Creativity in Artificial Intelligence: How Computers 'Think'
As mentioned, computer chess programs made extraordinary gains in playing strength in the 1990's. Top computers were unable to even marginally compete with the world's elite chess grandmasters even as recently as the early 1990's, but a truly remarkable change occurred - a change that was misconstrued and warped by poor, yet extensive, media coverage.


Arguably the most widely publicized human -vs- computer matches occurred between World Champion Garry Kasparov and IBM's Deep Blue. Kasparov won the first match in 1996, and lost (though not without controversy) the rematch. This event was heralded by many media sites as the triumph of 'machine over man' and led to hyperbole indicating that computers had forever surpassed machines. This ignorant, unscientific opinion portrayed by the media is insulting to a number of leading scientists, and, perhaps equally importantly, the human race as a whole.

(As an aside, there appears to be a wonderful overview of chess software programming at the Chess Programming Wikispace.)

In fact, Deep Blue was unable to 'think' at all. To articulate this point, I must describe the nature of thought in games. Human chess players think in plans of varying length. A plan is a set of goals and objective move sequences that enable or prohibit an intended plan. This type of thinking occurs in several stages as shown by Adriaan de Groot. It is precisely this type of CREATIVE thinking that is inaccessible to modern computers. Computers are only able to construct 'trees' of possible outcomes.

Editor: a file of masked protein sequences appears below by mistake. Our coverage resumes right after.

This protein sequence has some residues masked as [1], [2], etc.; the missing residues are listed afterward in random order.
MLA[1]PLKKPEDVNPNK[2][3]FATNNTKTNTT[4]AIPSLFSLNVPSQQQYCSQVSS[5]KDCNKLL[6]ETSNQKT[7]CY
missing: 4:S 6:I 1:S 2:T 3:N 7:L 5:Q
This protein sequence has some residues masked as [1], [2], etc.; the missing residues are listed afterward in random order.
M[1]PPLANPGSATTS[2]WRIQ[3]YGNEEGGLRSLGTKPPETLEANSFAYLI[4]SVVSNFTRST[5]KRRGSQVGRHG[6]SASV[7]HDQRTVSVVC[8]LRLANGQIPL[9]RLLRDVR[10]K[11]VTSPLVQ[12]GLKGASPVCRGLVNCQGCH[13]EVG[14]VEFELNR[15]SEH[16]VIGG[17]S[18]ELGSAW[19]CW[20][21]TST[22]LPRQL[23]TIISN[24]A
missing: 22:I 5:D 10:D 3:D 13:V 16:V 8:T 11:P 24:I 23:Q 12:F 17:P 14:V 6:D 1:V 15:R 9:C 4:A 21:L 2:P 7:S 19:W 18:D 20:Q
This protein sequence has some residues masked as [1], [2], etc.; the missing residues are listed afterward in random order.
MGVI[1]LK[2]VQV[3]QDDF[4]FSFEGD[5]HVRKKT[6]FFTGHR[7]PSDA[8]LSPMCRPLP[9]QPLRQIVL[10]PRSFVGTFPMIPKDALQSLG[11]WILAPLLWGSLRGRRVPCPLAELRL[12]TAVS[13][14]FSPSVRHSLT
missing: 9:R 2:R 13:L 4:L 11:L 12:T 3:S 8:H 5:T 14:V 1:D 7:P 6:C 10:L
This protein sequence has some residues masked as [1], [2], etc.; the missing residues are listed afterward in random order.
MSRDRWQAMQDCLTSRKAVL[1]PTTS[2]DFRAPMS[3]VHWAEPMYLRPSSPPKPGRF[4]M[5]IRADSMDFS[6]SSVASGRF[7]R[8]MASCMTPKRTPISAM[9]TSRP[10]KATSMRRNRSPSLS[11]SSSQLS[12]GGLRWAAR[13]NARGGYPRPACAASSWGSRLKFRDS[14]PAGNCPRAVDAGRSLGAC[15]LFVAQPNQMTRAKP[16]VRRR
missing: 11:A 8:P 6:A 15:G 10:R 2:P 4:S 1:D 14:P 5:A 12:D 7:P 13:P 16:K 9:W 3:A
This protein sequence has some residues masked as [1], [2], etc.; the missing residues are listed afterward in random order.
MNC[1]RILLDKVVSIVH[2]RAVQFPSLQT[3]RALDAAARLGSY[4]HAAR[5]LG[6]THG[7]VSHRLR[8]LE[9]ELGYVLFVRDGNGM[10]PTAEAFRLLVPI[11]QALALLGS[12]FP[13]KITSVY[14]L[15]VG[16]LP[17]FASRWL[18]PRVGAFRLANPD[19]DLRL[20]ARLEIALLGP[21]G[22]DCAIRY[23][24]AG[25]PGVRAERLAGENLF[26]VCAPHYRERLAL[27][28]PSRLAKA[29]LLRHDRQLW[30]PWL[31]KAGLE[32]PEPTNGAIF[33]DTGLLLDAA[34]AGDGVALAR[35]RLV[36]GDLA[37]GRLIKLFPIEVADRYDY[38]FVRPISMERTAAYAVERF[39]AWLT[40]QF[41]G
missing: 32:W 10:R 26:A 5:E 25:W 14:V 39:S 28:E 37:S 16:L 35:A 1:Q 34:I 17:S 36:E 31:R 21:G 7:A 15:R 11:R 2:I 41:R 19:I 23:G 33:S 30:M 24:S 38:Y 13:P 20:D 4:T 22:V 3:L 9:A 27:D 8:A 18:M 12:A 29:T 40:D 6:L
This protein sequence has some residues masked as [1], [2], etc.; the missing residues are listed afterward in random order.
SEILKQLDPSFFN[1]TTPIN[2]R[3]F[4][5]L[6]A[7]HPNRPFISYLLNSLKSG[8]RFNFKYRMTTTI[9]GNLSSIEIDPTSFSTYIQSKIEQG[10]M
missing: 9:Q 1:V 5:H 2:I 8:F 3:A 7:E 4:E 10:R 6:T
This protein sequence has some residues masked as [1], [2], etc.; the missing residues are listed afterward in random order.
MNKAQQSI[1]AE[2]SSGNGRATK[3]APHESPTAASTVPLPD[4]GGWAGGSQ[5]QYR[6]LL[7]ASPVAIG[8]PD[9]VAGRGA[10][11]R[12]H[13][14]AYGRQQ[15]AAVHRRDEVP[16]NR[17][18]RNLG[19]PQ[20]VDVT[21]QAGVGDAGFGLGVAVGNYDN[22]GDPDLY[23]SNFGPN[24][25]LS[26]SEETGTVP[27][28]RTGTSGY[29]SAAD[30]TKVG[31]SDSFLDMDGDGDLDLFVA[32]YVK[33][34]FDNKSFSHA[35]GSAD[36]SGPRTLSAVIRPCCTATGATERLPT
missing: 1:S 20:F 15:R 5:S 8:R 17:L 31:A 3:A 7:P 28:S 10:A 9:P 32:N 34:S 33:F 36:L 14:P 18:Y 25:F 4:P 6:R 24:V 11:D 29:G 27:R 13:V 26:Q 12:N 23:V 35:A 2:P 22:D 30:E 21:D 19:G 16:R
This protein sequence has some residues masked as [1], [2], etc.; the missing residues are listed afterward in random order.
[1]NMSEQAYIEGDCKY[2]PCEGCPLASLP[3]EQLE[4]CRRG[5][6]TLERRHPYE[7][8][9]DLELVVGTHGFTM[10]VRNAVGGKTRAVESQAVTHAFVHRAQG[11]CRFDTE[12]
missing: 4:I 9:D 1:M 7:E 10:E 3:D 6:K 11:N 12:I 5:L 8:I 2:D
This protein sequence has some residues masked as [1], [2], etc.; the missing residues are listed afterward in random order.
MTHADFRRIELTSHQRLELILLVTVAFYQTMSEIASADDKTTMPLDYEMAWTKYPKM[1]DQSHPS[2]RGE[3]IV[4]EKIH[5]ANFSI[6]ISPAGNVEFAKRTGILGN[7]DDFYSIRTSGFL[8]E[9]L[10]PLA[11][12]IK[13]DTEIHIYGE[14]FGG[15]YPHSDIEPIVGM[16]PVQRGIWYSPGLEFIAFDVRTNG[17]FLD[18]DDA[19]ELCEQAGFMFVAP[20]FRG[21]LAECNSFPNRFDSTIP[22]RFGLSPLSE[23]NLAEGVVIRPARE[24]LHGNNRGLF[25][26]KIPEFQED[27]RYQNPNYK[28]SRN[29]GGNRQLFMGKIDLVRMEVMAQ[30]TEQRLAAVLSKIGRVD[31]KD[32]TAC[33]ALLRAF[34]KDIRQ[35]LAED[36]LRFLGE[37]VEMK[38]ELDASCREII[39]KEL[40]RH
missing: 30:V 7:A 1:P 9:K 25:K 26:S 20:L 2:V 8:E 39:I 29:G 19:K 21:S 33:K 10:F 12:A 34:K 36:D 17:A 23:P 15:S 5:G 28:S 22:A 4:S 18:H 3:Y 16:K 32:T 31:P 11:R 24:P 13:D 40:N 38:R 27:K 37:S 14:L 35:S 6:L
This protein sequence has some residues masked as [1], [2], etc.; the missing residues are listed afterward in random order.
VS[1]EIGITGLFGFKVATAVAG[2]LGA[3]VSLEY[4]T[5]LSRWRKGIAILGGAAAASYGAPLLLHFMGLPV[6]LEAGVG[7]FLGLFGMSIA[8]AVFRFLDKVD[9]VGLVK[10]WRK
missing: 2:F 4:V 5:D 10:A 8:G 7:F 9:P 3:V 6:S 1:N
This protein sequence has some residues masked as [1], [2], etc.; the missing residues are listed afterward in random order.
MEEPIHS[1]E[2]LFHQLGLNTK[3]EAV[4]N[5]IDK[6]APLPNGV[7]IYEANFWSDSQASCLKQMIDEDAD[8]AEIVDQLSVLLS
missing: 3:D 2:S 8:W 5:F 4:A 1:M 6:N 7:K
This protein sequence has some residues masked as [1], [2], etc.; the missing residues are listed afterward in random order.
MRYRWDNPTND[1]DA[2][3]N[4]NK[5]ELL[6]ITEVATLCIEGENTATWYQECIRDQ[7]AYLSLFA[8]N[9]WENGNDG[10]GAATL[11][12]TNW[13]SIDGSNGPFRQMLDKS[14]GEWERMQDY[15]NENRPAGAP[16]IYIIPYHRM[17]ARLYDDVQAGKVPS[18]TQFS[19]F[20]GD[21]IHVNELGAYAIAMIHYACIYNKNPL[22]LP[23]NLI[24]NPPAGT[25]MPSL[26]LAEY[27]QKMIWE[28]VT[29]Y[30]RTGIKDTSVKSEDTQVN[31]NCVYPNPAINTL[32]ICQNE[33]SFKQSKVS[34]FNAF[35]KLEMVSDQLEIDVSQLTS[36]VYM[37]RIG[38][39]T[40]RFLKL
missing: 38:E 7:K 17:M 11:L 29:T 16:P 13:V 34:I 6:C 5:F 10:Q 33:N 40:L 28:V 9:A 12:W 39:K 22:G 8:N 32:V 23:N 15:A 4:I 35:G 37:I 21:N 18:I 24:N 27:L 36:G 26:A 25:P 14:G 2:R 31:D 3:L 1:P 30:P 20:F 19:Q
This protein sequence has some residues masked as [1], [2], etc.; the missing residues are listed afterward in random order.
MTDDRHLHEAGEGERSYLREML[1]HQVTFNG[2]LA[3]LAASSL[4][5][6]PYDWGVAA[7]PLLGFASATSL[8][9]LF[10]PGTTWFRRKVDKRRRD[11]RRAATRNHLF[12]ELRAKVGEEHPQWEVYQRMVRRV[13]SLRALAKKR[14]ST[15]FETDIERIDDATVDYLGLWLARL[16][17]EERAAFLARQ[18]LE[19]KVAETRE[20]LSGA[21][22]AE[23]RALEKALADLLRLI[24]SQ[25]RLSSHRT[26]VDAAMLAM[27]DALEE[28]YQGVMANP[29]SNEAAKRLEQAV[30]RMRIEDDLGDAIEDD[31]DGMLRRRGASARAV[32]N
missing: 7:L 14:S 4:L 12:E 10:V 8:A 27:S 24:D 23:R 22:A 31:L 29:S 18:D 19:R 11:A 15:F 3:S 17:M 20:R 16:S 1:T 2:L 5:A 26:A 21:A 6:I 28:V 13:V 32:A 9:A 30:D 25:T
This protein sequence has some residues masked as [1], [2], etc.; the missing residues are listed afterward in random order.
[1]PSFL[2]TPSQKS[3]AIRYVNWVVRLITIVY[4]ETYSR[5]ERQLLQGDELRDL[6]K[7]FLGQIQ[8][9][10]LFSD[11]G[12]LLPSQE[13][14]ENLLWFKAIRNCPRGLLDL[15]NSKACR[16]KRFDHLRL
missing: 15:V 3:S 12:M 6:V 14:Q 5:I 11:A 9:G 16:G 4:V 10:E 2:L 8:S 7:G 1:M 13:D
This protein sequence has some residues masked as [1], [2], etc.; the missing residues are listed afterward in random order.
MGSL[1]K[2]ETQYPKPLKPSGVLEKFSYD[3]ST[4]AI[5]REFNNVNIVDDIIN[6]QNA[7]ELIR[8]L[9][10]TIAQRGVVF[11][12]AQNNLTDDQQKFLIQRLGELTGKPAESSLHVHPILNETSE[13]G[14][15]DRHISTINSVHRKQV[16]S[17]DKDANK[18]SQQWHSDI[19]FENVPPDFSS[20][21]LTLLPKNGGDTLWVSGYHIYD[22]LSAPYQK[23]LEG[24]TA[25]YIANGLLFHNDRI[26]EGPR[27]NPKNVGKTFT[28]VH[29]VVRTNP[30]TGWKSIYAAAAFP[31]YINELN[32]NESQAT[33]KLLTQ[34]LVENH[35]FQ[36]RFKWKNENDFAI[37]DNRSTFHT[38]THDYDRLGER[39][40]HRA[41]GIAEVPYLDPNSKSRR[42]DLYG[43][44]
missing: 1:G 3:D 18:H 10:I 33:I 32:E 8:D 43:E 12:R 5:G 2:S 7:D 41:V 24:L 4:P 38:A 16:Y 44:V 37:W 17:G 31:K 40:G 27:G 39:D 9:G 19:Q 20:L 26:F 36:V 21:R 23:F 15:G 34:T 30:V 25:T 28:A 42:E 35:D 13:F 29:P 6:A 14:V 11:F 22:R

These trees are constructed according to the processing power of the computer. While it is true that the processing power of Deep Blue was far superior to any prior chess playing machine, this factor was not the most important one for its success. A computer of Deep Blue's processing power would have taken several million (by the most conservative estimate) lifespans of the UNIVERSE to calculate all possible chess positions. (For more ideas, see this link.) The computer itself is only able to 'construct' these trees, and moreover must do so according to the software author's instructions. There were great strides made to improve a computer's ability to find more useful lines of play due to a technique called 'pruning' in which the computer attempts to heuristically ignore 'bad' lines of play.